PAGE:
• I guess so. The Russians surely are in a class of their own when it comes to that genre. What are you currently working on?

A novel. Hopefully, if my publishers find it interesting enough to publish, we will see what happens.

  • What other genre should we hope to see you as the time goes on?

Most likely prose, and then prose, and then more prose.

  • Parting shot…

I don’t know if I have anything sagely to say here. But I have always thought it is wise to invest in the pursuit of happiness. Whatever makes you happy, invest your time and resources in it. Life is too short to be miserable.

Into the sunset: Abubakar Adam Ibrahim

Into the sunset: Abubakar Adam Ibrahim

3 thoughts on “CAINE, BETTER WRITING AND LIFE: A Conversation with Abubakar Adam Ibrahim by Su’eddie Vershima Agema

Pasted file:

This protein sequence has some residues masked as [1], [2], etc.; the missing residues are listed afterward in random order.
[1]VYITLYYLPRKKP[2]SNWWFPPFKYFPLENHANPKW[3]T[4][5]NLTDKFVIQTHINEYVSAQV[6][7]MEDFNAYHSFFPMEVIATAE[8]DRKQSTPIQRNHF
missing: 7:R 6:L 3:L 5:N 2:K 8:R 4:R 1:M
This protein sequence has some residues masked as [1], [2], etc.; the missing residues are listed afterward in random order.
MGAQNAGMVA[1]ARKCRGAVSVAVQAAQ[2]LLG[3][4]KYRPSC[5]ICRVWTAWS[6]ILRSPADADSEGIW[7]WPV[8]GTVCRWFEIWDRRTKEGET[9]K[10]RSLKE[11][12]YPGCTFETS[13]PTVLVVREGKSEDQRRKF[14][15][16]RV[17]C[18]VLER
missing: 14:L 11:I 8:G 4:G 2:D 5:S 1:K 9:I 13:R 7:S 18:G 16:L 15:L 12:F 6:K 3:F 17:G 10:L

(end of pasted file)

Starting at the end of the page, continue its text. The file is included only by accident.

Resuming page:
• Hey, where are you hiding? If I have an idea then I can try to figure out a way – or send the link to a place you can get it.

      I am glad you enjoyed it. Abubakar is a really nice fellow and a cool writer. I can attest.
      So, where are you?


  1. I’m in Ojota, Lagos. I really want to read his stories, you know? Like when you asked him about his female characters; why they are strong woman that men destinies lean by them. And the one-word description he gave about their complete type of character they are… There!.. It adds fuel to a gleed, and make my heart blazing to read his stories.

    My regards.